This piece was a great break. It was a break from the kind of stuff I normally do and the medium I normally work in. It’s almost an other, if that makes any sense. Not really something that belongs with the rest of my work, much like the tapestry paintings I’ve done in the past. But such assignments really provide a great opportunity to stretch my legs and try new things. It doesn’t hurt when I actually like the outcome, either.
Some reading this may be curious about the lack of a signature on this piece. Well, it’s signed, and it isn’t. The truth is, nearly twenty years ago, a fellow illustrator and I challenged one another to find a way to work a really big version of our signature (or initials) into the actual composition of an assignment. I don’t completely remember why we made such a challenge, but we were young a silly. While he forgot about this challenge and stopped illustrating long ago, I somehow continued to hold out hope that I could finally find an assignment that allowed me to pull it off. This was that assignment, and the runes are my solution. Is it particularly original or creative? No. But I’ve checked that box and scratched that itch, and if nothing else, this piece will forever remind me of my life as a much younger illustrator.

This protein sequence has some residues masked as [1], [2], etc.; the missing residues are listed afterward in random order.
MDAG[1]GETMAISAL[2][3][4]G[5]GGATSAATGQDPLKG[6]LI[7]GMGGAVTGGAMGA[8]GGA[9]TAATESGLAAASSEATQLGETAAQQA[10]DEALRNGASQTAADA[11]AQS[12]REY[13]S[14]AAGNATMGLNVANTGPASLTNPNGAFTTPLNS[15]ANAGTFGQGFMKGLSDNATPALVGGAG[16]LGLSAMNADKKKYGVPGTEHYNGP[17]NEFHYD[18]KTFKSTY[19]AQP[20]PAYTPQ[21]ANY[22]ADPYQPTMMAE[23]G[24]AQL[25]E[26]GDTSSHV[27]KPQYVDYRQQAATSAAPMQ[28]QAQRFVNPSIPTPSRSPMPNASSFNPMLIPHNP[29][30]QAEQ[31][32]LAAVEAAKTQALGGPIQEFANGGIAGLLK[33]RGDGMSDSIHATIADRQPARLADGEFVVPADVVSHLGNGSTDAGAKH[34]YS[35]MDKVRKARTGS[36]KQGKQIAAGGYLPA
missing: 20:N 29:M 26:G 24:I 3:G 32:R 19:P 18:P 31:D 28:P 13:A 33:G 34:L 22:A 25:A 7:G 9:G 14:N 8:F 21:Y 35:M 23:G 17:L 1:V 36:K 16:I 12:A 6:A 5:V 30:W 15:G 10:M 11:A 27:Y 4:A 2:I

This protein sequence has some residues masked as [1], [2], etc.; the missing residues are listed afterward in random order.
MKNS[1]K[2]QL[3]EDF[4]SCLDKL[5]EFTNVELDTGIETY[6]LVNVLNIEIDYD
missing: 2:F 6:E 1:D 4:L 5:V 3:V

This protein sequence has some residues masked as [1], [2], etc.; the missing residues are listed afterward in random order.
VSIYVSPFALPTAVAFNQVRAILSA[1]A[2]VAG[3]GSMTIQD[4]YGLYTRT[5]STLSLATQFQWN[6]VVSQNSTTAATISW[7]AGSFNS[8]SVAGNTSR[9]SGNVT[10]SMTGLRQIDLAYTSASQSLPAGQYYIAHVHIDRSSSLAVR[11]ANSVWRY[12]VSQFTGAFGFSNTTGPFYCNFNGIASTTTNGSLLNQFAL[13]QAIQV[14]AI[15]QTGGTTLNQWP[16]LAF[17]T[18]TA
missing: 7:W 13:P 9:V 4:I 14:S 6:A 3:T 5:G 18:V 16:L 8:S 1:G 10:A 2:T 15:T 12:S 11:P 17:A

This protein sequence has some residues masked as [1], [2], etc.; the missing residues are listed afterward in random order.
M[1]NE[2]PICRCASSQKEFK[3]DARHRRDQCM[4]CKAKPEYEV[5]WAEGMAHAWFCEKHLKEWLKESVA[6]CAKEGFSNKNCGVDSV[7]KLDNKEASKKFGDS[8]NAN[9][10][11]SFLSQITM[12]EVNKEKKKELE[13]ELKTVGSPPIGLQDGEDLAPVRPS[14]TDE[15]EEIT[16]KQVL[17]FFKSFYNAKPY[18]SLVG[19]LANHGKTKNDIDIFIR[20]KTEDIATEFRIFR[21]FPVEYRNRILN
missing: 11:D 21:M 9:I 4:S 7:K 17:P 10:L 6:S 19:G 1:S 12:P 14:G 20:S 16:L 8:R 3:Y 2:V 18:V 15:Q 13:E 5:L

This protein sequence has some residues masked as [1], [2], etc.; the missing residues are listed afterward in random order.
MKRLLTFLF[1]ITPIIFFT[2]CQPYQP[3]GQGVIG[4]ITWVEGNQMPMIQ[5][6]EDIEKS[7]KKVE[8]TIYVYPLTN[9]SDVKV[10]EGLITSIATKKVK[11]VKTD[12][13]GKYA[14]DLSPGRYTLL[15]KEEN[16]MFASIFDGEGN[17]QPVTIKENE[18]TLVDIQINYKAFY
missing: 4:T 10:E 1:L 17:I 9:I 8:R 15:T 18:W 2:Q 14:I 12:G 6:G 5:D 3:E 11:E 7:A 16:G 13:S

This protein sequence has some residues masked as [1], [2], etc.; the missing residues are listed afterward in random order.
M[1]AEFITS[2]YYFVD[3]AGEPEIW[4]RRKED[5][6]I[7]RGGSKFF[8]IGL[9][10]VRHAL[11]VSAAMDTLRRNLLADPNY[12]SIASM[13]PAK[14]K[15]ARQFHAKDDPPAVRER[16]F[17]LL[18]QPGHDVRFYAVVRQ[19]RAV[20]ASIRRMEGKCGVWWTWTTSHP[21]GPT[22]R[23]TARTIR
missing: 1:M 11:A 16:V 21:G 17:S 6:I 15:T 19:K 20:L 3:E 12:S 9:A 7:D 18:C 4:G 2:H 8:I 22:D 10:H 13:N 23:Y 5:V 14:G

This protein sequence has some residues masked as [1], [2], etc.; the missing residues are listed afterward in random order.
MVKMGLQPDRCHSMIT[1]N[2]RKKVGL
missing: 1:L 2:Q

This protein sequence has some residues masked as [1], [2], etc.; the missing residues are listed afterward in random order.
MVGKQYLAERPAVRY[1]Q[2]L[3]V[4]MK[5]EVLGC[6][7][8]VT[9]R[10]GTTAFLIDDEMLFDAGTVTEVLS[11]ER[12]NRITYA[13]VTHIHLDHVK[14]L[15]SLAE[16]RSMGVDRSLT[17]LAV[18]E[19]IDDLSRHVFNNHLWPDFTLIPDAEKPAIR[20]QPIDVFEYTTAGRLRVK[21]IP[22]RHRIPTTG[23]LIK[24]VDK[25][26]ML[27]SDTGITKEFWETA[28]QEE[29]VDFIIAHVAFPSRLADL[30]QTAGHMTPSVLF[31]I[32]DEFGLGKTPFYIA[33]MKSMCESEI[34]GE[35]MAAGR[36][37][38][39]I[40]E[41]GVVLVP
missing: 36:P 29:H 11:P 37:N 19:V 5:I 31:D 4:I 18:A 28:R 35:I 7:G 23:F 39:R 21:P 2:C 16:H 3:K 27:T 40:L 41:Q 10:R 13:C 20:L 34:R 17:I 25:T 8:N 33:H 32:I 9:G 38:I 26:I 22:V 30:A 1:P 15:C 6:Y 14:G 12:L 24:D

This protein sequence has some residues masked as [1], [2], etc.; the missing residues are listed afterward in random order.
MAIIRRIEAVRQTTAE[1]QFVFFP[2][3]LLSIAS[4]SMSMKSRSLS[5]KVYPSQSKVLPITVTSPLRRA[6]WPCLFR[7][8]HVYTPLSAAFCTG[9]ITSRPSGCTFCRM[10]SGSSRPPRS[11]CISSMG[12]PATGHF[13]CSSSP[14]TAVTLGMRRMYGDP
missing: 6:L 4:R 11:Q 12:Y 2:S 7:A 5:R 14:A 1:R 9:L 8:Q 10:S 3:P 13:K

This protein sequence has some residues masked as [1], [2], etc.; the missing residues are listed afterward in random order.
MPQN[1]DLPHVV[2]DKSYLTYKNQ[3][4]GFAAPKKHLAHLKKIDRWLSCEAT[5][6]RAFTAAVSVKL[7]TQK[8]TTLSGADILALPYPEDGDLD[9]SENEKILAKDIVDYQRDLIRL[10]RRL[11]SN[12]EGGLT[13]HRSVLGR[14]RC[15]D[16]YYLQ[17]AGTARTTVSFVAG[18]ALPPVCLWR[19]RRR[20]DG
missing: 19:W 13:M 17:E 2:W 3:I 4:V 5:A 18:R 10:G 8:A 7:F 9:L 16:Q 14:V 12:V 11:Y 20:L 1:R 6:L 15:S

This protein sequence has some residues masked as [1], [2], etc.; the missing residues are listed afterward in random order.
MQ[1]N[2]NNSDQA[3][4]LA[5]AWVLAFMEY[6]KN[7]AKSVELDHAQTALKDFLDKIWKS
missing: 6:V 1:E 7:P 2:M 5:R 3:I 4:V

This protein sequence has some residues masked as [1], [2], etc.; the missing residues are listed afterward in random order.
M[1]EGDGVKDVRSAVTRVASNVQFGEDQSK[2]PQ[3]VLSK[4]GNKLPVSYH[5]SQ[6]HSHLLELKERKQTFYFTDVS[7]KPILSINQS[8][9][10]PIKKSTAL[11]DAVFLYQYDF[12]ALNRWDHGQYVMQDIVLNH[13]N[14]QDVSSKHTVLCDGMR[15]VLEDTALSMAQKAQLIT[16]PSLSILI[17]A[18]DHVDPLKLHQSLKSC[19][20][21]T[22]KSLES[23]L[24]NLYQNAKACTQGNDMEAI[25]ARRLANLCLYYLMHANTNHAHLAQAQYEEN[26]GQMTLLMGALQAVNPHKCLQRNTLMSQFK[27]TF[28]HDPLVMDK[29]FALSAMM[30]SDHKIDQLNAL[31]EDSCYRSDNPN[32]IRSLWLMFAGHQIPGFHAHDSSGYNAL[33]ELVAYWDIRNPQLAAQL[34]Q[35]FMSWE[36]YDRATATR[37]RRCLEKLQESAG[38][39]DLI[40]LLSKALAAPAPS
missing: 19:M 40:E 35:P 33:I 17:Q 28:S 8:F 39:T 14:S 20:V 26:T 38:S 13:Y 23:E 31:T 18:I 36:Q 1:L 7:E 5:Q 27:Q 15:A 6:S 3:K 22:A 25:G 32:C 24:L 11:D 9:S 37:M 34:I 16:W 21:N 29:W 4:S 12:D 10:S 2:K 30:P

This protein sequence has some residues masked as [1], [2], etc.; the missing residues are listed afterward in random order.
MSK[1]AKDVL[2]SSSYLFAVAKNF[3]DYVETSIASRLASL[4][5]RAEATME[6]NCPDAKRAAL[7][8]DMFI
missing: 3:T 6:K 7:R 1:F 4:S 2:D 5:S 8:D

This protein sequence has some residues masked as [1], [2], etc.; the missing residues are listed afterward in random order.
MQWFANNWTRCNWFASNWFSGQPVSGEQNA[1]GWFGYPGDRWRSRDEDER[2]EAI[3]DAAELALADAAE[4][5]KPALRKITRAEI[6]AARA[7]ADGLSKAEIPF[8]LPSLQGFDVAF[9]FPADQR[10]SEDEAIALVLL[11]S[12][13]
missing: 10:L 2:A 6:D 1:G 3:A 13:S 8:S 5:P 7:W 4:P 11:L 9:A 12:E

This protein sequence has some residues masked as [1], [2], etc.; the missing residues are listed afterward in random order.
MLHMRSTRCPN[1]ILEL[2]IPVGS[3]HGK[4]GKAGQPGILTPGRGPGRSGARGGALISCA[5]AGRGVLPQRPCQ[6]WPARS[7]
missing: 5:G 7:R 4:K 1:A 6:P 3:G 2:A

Great article, focusing on overall step and technique. Very insightful, because it is a piece which has a lot of decorative elements. Thanks for sharing!
Hi Mr. Belledin, wanted to say thank you for this thoughtful write-up and detailed close-ups. Even before I found your article, I was working on an actual leather breastplate with your art on it, and as of yesterday I finished it: https://twitter.com/ReddHaring/status/1362601009277640704?s=19
Again, thanks for your work and commentary, they’ve been a huge inspiration to my leatherwork.